SUR PETITION FOR REHEARING
Before Seitz, Chief Judge, and Aldisert, Adams, Gibbons, Hunter, Weis, Garth, Higginbotham and Sloviter, Circuit Judges and Re, Chief Judge.*fn*
SUR PETITION FOR REHEARING
The petition for rehearing filed by Appellant in the above entitled case having been submitted to the judges who participated in the decision of this court and to all the other available circuit judges of the circuit in regular active service, and no judge who concurred in the decision having asked for rehearing, and a majority of the circuit judges of the circuit in regular active service not having voted for rehearing by the court in banc, the petition for rehearing is denied.
ADAMS, JAMES HUNTER, III, GARTH and SLOVITER, Circuit Judges, would grant the petition for rehearing.
On September 18, 1980, a grand jury returned a 49-count indictment charging Michael Sher with willfully overvaluing various securities, namely worthless checks, that he presented to a bank in Pittsburgh. The indictment charged that he had presented the checks to the bank for the purpose of influencing the bank's action in advancing money and extending credit to him. The charges against Sher stemmed from a check-kiting scheme he had engineered between January 4, 1979, and April 16, 1979. The government explained the factual basis for the charges as follows: Sher owned and operated a company in Pittsburgh for which he opened an account with the Equibank of Pittsburgh. He subsequently expanded his business to Philadelphia and opened an account for the company at the Philadelphia National Bank. Between January, 1979, and April, 1979, Sher took checks drawn on the Pittsburgh account and deposited them into the Philadelphia account, and vice versa. He obtained immediate credit in each bank even though there were insufficient funds in either account to cover the checks. By covering worthless checks written on one account with worthless checks written on the other account and taking advantage of the time lag necessary for clearance, Sher was able to keep the kite afloat. During the four-month period, more than $1,800,000 in worthless checks were deposited into each account.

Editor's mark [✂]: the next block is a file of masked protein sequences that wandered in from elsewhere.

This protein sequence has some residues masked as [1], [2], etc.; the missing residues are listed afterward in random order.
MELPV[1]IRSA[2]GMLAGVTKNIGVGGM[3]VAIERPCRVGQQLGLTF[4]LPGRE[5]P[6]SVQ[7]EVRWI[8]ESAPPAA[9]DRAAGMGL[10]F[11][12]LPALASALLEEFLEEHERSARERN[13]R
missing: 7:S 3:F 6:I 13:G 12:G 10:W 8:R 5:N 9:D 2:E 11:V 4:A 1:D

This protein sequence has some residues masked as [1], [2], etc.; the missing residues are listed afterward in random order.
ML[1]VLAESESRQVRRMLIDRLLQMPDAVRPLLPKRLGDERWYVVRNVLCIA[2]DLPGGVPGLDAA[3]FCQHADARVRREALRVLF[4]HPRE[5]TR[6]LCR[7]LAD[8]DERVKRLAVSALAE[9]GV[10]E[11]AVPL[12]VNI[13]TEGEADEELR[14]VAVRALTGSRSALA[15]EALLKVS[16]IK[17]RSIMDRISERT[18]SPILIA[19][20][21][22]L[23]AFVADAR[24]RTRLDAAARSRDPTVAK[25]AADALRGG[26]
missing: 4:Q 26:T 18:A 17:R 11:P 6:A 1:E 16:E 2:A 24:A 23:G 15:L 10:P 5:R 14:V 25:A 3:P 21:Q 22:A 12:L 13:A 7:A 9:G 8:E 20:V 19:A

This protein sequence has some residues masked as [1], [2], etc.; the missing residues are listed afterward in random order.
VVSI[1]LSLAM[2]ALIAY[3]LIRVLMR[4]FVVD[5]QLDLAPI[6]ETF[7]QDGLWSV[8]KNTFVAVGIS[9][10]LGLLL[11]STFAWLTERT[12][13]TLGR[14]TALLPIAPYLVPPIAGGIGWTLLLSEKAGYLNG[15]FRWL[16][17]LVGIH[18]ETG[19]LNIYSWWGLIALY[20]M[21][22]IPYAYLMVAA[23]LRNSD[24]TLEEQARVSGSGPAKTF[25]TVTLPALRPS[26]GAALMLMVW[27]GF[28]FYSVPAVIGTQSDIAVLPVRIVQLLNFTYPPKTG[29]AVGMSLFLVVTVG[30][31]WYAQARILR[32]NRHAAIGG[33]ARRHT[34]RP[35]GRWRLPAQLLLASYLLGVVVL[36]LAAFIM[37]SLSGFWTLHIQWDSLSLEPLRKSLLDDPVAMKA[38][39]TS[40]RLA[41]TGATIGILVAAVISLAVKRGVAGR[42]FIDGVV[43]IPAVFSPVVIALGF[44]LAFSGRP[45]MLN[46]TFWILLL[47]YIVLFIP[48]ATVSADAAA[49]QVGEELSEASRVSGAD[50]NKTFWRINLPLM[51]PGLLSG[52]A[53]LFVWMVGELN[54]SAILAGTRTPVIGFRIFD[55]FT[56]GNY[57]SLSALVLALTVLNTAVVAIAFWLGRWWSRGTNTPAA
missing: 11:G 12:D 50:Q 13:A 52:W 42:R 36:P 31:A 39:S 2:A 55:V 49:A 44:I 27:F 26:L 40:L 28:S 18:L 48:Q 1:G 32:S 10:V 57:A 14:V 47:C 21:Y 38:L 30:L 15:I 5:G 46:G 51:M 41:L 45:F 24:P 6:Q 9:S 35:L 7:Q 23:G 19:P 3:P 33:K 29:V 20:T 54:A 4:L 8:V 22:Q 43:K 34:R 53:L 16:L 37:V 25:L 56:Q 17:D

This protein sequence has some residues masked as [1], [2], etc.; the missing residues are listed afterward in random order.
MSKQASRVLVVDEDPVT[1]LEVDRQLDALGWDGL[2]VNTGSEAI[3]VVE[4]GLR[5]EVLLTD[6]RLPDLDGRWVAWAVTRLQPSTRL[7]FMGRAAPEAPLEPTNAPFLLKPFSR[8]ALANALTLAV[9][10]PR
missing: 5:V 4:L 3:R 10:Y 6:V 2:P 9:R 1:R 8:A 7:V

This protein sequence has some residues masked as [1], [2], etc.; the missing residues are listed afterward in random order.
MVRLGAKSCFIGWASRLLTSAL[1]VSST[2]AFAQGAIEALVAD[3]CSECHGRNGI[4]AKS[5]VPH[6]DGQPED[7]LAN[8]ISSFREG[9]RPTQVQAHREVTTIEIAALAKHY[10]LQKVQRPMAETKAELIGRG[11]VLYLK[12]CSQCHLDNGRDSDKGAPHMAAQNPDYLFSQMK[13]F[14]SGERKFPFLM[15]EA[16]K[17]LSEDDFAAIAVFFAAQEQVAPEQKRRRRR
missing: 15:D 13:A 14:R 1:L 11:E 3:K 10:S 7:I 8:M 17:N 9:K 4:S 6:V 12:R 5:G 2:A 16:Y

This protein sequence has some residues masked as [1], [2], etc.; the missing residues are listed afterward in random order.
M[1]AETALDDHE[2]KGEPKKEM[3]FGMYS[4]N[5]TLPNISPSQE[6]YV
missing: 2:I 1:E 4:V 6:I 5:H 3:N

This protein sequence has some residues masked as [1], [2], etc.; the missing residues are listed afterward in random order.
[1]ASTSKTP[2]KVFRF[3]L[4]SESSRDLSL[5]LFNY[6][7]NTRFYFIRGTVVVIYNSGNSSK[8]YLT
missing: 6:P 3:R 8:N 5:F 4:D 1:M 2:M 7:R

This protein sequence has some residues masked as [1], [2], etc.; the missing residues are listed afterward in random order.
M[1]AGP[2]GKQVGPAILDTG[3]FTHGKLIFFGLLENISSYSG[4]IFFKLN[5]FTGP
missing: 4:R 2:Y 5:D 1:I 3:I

The district court, 505 F. Supp. 858 granted Sher's motion to dismiss the indictment on the ground that the indictment did not state facts sufficient to constitute a violation of 18 U.S.C. § 1014 because Section 1014 does not specifically proscribe check kiting. A panel of this Court affirmed, 657 F.2d 28. Although the panel acknowledged that its decision was in conflict with the decision of the Fifth Circuit in United States v. Payne, 602 F.2d 1215 (5th Cir. 1979), cert. denied, 445 U.S. 903, 100 S. Ct. 1079, 63 L. Ed. 2d 319 (1980), it declined to accept the reasoning of that court and instead affirmed on the basis of the district court's opinion.
18 U.S.C. § 1014 reads, in pertinent part, as follows:
Whoever knowingly makes any false statement or report, or willfully overvalues any land, property or security, for the purpose of influencing in any way the action ... of any bank the deposits of which are insured by the Federal Deposit Insurance Corporation ... upon any application, advance, commitment, or loan, or any change or extension of any of the same ... shall be fined not more than $5,000 or imprisoned not more than two years, or both.